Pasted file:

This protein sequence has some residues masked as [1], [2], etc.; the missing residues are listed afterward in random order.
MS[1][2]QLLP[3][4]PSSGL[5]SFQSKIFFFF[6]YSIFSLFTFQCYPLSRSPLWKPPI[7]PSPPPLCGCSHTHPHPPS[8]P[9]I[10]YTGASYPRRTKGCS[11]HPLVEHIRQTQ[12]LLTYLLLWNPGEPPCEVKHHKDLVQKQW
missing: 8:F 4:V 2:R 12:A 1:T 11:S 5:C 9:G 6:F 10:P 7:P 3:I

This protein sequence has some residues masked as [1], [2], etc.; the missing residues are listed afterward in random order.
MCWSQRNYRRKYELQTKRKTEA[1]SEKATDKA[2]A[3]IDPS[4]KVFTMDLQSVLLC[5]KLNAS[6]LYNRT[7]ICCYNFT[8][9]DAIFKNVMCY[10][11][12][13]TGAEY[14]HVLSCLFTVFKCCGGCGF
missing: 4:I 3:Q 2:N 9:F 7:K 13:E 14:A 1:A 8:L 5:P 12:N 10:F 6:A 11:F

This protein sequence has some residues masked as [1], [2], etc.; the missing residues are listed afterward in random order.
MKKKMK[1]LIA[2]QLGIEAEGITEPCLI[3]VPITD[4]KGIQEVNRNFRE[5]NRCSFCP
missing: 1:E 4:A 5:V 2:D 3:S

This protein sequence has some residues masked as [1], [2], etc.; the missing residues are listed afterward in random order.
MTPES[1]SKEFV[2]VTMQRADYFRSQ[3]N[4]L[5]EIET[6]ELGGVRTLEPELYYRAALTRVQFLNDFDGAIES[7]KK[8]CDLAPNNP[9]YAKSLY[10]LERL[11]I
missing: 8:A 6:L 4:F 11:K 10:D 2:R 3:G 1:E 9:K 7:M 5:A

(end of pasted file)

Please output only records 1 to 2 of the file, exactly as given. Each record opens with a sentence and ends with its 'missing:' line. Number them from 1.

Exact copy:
This protein sequence has some residues masked as [1], [2], etc.; the missing residues are listed afterward in random order.
MS[1][2]QLLP[3][4]PSSGL[5]SFQSKIFFFF[6]YSIFSLFTFQCYPLSRSPLWKPPI[7]PSPPPLCGCSHTHPHPPS[8]P[9]I[10]YTGASYPRRTKGCS[11]HPLVEHIRQTQ[12]LLTYLLLWNPGEPPCEVKHHKDLVQKQW
missing: 8:F 4:V 2:R 12:A 1:T 11:S 5:C 9:G 6:F 10:P 7:P 3:I

This protein sequence has some residues masked as [1], [2], etc.; the missing residues are listed afterward in random order.
MCWSQRNYRRKYELQTKRKTEA[1]SEKATDKA[2]A[3]IDPS[4]KVFTMDLQSVLLC[5]KLNAS[6]LYNRT[7]ICCYNFT[8][9]DAIFKNVMCY[10][11][12][13]TGAEY[14]HVLSCLFTVFKCCGGCGF
missing: 4:I 3:Q 2:N 9:F 7:K 13:E 14:A 1:A 8:L 5:P 12:N 10:F 6:A 11:F